Successes and failures of fintech
February 28, 2022
Bill Maurer, UCI anthropology and law, receives grant to study how design and deployment of digital currency impacts low- and middle-income populations
Bill Maurer, dean of social sciences, professor of anthropology and law, and director of the Institute for Money, Technology and Financial Inclusion at UC Irvine, has received an $80,000 grant from Maiden Labs to organize an international research team to study how new fintech impacts low- and middle-income populations. They’ll be looking specifically at e-money and remittance systems in Mexico, Indonesia, India and Nigeria to identify some of the most pressing failures and successes of existing payment systems in each country. Findings will inform more financially inclusive development, design and deployment of central bank digital currency (CBDC), a new payment system that’s being considered by a majority of the world’s central banks, says Maurer.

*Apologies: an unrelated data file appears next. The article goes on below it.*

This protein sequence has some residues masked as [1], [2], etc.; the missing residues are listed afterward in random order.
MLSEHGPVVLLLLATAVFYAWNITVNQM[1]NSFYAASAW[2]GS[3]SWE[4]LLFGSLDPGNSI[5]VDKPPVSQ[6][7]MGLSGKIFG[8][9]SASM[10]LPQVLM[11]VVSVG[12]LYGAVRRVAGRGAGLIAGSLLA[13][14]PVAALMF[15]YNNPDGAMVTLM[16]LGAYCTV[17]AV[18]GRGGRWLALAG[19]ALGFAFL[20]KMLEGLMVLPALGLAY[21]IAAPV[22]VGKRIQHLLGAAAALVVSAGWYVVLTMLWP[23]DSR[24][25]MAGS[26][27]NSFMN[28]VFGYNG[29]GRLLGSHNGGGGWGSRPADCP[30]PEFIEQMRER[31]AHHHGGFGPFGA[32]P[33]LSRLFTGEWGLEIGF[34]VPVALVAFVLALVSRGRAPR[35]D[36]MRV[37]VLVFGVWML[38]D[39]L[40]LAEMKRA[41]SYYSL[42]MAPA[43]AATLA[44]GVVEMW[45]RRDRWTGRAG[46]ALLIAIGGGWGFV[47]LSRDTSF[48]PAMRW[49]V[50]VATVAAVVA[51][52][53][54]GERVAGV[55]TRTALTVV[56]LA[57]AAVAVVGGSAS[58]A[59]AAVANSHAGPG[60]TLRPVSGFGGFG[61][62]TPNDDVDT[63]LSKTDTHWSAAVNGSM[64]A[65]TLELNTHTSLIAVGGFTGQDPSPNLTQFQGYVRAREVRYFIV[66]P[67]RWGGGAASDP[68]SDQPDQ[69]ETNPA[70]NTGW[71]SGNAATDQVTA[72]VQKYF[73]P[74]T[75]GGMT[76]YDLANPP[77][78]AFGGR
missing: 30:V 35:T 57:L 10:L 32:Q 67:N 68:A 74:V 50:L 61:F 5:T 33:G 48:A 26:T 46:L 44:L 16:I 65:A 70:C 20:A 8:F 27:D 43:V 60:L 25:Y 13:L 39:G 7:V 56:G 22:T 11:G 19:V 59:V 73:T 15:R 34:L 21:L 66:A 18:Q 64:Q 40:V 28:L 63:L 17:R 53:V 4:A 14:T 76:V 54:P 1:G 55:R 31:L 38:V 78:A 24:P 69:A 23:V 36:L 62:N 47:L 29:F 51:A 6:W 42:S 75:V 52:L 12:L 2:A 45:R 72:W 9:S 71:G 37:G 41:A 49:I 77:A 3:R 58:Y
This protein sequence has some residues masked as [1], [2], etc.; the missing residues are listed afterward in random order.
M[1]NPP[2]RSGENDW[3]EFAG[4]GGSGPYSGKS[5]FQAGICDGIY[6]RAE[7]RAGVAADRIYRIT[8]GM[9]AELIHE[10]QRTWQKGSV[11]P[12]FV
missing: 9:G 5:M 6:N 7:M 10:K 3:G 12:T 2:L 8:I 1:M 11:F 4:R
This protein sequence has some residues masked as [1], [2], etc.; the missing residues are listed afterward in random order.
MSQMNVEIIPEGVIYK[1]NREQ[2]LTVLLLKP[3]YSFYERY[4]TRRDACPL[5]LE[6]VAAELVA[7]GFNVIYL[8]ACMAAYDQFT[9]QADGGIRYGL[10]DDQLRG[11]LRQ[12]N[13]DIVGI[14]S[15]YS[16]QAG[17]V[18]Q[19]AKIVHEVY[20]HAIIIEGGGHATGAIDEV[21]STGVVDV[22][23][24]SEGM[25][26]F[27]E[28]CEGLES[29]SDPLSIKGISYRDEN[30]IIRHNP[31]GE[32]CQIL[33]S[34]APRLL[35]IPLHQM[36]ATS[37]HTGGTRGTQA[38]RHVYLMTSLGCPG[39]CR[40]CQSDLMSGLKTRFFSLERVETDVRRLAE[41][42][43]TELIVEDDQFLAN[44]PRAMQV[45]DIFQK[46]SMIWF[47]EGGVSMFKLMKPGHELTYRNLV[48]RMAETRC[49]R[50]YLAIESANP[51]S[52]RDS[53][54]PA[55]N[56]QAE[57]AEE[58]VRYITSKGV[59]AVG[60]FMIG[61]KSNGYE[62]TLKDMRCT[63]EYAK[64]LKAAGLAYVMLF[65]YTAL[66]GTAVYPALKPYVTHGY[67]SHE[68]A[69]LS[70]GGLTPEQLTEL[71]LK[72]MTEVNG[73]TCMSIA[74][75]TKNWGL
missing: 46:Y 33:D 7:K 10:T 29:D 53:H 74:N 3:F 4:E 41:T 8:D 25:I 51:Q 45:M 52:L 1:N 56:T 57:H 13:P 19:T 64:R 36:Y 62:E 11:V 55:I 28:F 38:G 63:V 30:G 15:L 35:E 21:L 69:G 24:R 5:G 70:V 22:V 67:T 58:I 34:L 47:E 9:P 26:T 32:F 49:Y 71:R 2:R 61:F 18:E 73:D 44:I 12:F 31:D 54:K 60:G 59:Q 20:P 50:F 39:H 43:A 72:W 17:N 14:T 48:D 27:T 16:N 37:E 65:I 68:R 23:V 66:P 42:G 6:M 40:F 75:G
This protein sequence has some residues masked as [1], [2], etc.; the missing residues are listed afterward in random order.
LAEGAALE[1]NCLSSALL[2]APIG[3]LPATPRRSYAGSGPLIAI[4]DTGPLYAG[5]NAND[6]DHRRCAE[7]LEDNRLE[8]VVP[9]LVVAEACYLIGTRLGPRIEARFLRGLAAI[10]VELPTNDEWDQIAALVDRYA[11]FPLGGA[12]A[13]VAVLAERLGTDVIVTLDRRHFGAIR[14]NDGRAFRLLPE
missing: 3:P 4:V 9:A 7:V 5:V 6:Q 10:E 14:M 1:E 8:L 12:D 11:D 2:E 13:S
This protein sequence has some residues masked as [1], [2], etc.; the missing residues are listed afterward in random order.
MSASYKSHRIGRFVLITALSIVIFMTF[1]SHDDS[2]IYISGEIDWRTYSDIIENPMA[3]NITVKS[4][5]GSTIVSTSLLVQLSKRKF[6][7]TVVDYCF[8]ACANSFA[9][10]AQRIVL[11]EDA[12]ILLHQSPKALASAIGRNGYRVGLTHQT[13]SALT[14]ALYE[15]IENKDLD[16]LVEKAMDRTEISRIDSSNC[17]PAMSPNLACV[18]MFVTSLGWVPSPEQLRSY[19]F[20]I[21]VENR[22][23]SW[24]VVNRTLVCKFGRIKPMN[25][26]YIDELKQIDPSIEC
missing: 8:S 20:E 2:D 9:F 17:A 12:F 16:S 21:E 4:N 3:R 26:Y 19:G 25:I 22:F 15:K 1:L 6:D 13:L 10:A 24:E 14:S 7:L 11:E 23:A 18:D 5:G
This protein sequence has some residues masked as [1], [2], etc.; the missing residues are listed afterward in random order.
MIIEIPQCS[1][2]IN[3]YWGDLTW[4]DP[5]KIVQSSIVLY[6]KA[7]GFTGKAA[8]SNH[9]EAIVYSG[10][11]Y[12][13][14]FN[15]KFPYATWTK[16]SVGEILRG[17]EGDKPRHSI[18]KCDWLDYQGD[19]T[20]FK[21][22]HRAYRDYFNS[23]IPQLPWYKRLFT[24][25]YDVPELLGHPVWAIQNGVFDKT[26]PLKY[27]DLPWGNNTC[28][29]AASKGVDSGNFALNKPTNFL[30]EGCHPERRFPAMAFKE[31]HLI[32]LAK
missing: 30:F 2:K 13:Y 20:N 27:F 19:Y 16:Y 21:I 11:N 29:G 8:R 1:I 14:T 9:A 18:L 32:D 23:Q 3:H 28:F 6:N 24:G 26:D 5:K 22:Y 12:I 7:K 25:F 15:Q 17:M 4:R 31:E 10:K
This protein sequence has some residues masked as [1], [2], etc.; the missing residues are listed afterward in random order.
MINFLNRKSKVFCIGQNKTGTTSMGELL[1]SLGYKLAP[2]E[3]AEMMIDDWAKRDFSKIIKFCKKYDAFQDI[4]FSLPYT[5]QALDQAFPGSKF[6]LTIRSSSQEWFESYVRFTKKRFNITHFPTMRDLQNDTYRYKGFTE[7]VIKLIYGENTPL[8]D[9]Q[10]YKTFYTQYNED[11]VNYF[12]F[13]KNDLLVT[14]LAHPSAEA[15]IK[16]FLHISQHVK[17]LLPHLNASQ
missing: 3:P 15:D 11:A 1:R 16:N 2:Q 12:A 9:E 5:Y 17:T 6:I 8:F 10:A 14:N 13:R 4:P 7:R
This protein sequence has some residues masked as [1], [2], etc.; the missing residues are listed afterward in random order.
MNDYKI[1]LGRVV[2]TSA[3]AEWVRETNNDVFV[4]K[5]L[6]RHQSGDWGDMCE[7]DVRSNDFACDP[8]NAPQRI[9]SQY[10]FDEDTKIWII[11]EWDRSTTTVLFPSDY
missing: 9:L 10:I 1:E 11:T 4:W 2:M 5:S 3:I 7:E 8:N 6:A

“This research is intended to offer policymakers, central bankers, regulators, and technologists better evidence and independent insight into the impact of various digital currency design options on financial inclusion in low-to middle-income countries,” says Maurer.
Maurer and team will hold two international convenings where developers from Maiden Labs, MIT’s Digital Currency Initiative (DCI) and the University of Virginia will team up with IMTFI’s global network of researchers in the targeted countries. They’ll identify key points of fintech breakdowns and successes and dive deeper into user experience, infrastructural arrangements, successes that do or don’t scale, and determine how CBDC or other public sector technology might intervene.
“These challenges and opportunities will inform a framework of best practices for financial inclusion technology in the public interest, which we hope will drive pilot CBDC development at the DCI and beyond,” says Maurer.
Funding for this work began in November 2021 and runs through December 2022.
New Research Report Release
CBDC: Expanding Financial Inclusion or Deepening the Divide? Exploring Design Choices that Could Make a Difference